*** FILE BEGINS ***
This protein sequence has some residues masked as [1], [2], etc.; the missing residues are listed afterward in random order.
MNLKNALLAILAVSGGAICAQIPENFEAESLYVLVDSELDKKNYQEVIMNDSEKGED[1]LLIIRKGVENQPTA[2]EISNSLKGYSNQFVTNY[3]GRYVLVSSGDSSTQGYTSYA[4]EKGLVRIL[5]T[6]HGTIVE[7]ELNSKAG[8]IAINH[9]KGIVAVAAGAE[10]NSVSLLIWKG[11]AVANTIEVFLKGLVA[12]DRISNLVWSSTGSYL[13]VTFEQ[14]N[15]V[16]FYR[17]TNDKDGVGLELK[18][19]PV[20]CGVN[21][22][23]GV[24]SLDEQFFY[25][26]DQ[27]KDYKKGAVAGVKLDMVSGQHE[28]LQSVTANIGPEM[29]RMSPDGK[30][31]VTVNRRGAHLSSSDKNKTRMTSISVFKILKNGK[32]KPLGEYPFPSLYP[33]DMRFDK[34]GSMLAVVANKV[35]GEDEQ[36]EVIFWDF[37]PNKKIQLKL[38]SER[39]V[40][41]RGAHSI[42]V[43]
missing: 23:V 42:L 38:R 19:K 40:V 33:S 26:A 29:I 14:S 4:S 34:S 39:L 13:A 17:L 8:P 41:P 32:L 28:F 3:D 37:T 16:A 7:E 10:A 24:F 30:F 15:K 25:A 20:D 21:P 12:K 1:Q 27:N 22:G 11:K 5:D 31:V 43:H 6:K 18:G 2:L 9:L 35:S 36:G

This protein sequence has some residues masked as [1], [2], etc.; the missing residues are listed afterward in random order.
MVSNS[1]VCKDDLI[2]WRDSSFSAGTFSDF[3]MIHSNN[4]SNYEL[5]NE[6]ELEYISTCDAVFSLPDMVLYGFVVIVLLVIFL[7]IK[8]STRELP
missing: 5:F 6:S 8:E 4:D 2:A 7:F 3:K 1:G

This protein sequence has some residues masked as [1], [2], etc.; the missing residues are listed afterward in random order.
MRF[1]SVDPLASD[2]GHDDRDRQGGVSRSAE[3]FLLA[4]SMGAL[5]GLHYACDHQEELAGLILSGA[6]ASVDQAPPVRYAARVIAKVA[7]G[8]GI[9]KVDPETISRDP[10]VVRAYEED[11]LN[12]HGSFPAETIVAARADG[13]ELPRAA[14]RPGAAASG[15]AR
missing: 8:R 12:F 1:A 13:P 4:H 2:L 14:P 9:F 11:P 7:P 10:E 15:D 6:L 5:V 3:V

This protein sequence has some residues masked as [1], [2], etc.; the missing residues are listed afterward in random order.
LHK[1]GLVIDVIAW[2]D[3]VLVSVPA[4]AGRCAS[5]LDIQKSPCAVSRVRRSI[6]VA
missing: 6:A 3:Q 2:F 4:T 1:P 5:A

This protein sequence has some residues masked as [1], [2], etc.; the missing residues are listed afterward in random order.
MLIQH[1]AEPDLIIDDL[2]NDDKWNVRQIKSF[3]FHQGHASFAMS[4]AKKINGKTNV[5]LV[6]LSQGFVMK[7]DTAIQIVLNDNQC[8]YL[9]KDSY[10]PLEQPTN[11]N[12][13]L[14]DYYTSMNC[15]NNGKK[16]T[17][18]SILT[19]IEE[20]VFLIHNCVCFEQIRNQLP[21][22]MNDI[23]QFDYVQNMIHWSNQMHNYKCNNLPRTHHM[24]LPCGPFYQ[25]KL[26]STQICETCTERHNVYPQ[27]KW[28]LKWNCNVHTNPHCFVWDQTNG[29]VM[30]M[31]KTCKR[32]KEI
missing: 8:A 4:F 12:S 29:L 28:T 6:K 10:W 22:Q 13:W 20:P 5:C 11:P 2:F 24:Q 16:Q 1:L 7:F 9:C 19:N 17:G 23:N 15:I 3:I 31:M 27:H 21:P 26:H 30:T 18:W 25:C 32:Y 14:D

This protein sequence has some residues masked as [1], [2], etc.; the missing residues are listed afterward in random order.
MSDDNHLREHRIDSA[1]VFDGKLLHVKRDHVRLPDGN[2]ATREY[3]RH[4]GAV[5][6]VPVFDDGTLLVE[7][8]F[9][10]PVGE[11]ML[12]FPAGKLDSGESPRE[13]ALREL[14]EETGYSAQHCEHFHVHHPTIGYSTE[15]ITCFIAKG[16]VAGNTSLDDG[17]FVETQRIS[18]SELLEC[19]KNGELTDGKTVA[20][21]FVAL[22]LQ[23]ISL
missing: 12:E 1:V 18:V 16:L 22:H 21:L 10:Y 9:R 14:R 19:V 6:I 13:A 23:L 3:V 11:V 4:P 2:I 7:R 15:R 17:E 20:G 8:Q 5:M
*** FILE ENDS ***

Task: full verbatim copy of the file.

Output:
This protein sequence has some residues masked as [1], [2], etc.; the missing residues are listed afterward in random order.
MNLKNALLAILAVSGGAICAQIPENFEAESLYVLVDSELDKKNYQEVIMNDSEKGED[1]LLIIRKGVENQPTA[2]EISNSLKGYSNQFVTNY[3]GRYVLVSSGDSSTQGYTSYA[4]EKGLVRIL[5]T[6]HGTIVE[7]ELNSKAG[8]IAINH[9]KGIVAVAAGAE[10]NSVSLLIWKG[11]AVANTIEVFLKGLVA[12]DRISNLVWSSTGSYL[13]VTFEQ[14]N[15]V[16]FYR[17]TNDKDGVGLELK[18][19]PV[20]CGVN[21][22][23]GV[24]SLDEQFFY[25][26]DQ[27]KDYKKGAVAGVKLDMVSGQHE[28]LQSVTANIGPEM[29]RMSPDGK[30][31]VTVNRRGAHLSSSDKNKTRMTSISVFKILKNGK[32]KPLGEYPFPSLYP[33]DMRFDK[34]GSMLAVVANKV[35]GEDEQ[36]EVIFWDF[37]PNKKIQLKL[38]SER[39]V[40][41]RGAHSI[42]V[43]
missing: 23:V 42:L 38:R 19:K 40:V 33:S 26:A 29:I 14:S 4:S 34:S 39:L 13:A 17:L 8:P 41:P 32:L 28:F 3:D 37:T 16:A 7:E 10:A 24:F 30:F 15:K 25:A 20:D 21:P 12:K 1:Q 27:N 22:G 11:K 5:D 31:V 43:H 6:K 18:G 2:L 9:L 35:S 36:G

This protein sequence has some residues masked as [1], [2], etc.; the missing residues are listed afterward in random order.
MVSNS[1]VCKDDLI[2]WRDSSFSAGTFSDF[3]MIHSNN[4]SNYEL[5]NE[6]ELEYISTCDAVFSLPDMVLYGFVVIVLLVIFL[7]IK[8]STRELP
missing: 5:F 6:S 8:E 4:D 2:A 7:F 3:K 1:G

This protein sequence has some residues masked as [1], [2], etc.; the missing residues are listed afterward in random order.
MRF[1]SVDPLASD[2]GHDDRDRQGGVSRSAE[3]FLLA[4]SMGAL[5]GLHYACDHQEELAGLILSGA[6]ASVDQAPPVRYAARVIAKVA[7]G[8]GI[9]KVDPETISRDP[10]VVRAYEED[11]LN[12]HGSFPAETIVAARADG[13]ELPRAA[14]RPGAAASG[15]AR
missing: 8:R 12:F 1:A 13:P 4:H 2:L 14:P 9:F 11:P 7:P 10:E 15:D 6:L 5:V 3:V

This protein sequence has some residues masked as [1], [2], etc.; the missing residues are listed afterward in random order.
LHK[1]GLVIDVIAW[2]D[3]VLVSVPA[4]AGRCAS[5]LDIQKSPCAVSRVRRSI[6]VA
missing: 6:A 3:Q 2:F 4:T 1:P 5:A

This protein sequence has some residues masked as [1], [2], etc.; the missing residues are listed afterward in random order.
MLIQH[1]AEPDLIIDDL[2]NDDKWNVRQIKSF[3]FHQGHASFAMS[4]AKKINGKTNV[5]LV[6]LSQGFVMK[7]DTAIQIVLNDNQC[8]YL[9]KDSY[10]PLEQPTN[11]N[12][13]L[14]DYYTSMNC[15]NNGKK[16]T[17][18]SILT[19]IEE[20]VFLIHNCVCFEQIRNQLP[21][22]MNDI[23]QFDYVQNMIHWSNQMHNYKCNNLPRTHHM[24]LPCGPFYQ[25]KL[26]STQICETCTERHNVYPQ[27]KW[28]LKWNCNVHTNPHCFVWDQTNG[29]VM[30]M[31]KTCKR[32]KEI
missing: 8:A 4:F 12:S 29:L 28:T 6:K 10:W 22:Q 13:W 20:P 5:C 11:P 2:F 24:Q 16:Q 1:L 7:F 9:C 19:N 17:G 23:N 15:I 3:I 31:M 27:H 21:P 26:H 30:T 18:W 25:C 32:Y 14:D

This protein sequence has some residues masked as [1], [2], etc.; the missing residues are listed afterward in random order.
MSDDNHLREHRIDSA[1]VFDGKLLHVKRDHVRLPDGN[2]ATREY[3]RH[4]GAV[5][6]VPVFDDGTLLVE[7][8]F[9][10]PVGE[11]ML[12]FPAGKLDSGESPRE[13]ALREL[14]EETGYSAQHCEHFHVHHPTIGYSTE[15]ITCFIAKG[16]VAGNTSLDDG[17]FVETQRIS[18]SELLEC[19]KNGELTDGKTVA[20][21]FVAL[22]LQ[23]ISL
missing: 12:E 1:V 18:V 16:L 22:H 21:L 10:Y 9:R 14:R 19:V 6:I 13:A 23:L 3:V 11:V 4:P 2:I 7:R 15:R 17:E 20:G 8:Q 5:M